Inferior tympanic canaliculus

Dr Henry Knipe and Dr Chris Rothe et al.

The inferior tympanic canaliculus is a small bony passageway that lies within the petrous portion of the temporal bone.

Gross anatomy

The inferior tympanic canaliculus is a bony canal that separates the opening of the carotid canal anteromedially from the jugular foramen posterolaterally 1.

It is also located medially to the stylomastoid foramen and the styloid process of the temporal bone.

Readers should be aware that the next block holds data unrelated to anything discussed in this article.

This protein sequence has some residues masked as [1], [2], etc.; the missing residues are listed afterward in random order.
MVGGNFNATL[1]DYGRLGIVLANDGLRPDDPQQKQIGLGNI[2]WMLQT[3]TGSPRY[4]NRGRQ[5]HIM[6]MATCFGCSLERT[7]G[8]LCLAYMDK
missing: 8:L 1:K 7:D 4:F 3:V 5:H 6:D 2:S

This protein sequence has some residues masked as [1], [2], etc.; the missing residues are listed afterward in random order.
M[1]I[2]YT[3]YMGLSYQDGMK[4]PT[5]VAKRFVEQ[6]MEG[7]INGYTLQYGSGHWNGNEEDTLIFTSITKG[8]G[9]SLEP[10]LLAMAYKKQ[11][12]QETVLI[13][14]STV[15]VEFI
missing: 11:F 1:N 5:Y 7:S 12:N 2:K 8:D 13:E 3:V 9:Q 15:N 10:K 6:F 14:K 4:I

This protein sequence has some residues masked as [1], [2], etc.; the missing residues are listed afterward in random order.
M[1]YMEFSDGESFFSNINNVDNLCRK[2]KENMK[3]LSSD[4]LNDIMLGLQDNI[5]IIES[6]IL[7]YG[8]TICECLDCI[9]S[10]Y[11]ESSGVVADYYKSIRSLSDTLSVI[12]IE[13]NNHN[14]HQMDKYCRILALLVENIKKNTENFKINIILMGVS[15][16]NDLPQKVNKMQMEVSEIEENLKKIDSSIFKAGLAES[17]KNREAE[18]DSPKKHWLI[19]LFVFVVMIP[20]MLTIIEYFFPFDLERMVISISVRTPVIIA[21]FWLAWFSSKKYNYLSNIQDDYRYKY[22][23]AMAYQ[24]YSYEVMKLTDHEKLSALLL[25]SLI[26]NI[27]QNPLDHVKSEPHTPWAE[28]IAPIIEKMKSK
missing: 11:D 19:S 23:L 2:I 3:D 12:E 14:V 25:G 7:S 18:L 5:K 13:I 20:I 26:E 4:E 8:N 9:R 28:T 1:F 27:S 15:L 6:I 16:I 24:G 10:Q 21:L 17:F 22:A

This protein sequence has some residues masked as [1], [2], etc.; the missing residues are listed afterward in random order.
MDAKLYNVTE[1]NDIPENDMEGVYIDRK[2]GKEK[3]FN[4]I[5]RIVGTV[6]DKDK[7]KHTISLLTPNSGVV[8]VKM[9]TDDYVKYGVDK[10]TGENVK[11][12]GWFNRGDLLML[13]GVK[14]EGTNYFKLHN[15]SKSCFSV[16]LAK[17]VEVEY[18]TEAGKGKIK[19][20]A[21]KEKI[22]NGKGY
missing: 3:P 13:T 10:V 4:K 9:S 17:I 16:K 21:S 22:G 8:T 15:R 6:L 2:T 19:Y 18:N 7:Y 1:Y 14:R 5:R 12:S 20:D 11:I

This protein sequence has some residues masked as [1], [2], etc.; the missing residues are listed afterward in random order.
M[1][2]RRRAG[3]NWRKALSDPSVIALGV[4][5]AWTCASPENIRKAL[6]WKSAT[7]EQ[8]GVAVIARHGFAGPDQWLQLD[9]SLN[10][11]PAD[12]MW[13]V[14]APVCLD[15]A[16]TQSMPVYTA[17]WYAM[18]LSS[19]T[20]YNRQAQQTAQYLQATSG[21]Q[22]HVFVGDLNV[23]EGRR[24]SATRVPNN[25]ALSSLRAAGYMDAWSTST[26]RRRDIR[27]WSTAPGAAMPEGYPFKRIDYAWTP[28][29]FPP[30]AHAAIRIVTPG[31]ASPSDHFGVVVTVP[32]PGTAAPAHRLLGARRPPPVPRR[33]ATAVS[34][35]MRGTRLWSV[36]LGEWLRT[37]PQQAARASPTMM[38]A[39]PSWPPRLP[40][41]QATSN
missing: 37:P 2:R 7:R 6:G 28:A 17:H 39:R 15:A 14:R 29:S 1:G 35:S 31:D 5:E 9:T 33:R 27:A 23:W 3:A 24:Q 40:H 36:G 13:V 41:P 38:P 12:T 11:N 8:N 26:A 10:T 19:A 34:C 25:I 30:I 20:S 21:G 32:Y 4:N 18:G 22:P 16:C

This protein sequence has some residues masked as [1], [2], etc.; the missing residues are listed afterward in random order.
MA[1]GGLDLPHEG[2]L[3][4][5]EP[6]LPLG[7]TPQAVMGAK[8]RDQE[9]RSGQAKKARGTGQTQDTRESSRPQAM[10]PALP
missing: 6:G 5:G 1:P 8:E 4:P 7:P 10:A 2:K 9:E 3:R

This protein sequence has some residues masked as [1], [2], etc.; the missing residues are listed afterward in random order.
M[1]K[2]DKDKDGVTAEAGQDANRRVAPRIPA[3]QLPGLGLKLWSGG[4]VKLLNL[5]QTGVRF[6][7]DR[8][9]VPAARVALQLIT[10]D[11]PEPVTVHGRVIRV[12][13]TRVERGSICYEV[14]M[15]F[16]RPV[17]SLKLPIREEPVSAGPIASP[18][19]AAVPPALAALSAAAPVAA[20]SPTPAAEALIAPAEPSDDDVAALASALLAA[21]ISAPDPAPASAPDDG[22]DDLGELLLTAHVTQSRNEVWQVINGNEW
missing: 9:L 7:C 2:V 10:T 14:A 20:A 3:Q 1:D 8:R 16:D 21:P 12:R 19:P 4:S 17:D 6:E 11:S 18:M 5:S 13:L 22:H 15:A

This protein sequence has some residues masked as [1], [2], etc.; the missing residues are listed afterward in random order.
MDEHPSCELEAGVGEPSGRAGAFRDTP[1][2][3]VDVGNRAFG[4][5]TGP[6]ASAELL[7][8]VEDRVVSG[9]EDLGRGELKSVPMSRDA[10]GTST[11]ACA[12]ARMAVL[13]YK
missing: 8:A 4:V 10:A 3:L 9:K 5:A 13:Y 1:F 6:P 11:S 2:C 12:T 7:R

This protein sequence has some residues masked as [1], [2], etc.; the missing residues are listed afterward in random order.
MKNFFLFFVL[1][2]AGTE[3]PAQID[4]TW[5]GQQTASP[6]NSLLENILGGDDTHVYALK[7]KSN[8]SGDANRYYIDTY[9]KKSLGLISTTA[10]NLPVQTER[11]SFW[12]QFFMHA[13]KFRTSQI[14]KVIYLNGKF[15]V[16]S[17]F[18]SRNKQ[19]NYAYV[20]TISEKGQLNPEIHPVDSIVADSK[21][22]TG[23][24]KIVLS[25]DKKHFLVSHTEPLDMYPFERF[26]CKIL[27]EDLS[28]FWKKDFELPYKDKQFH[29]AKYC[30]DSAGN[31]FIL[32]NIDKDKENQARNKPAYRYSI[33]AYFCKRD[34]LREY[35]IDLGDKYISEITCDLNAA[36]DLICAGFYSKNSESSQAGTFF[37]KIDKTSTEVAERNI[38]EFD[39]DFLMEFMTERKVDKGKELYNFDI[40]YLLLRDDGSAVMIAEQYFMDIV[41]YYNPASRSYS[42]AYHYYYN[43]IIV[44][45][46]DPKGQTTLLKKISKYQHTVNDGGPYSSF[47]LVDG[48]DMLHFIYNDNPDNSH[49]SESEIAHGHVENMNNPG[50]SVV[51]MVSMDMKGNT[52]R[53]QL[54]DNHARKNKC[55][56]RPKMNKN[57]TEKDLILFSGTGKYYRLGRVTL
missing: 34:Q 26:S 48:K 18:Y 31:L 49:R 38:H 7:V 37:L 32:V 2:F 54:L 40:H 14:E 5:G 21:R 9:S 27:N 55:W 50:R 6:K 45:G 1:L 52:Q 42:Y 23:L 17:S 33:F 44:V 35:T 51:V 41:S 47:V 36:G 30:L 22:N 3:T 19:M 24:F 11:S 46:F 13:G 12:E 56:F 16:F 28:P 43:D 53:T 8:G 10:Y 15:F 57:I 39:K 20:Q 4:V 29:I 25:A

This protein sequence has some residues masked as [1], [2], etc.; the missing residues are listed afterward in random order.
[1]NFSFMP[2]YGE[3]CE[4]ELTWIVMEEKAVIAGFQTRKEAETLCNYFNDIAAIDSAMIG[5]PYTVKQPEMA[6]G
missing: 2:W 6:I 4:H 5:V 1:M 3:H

Internal contents

The inferior tympanic canaliculus contains the inferior tympanic branch of the ascending pharyngeal artery in addition to the tympanic branch of the glossopharyngeal nerve as it passes through to the middle ear to form the tympanic plexus and subsequently the lesser petrosal nerve 2.

History and anatomy

The inferior tympanic canaliculus is also referred to as ‘Jacobsons canal’ and is named after Ludvig Levin Jacobson, a renowned anatomist from Copenhagen who in the early 1800’s described the anatomy of the canal 3.

Share article

Article information

rID: 66087
Synonyms or Alternate Spellings:

Support Radiopaedia and see fewer ads

Updating… Please wait.

 Unable to process the form. Check for errors and try again.

 Thank you for updating your details.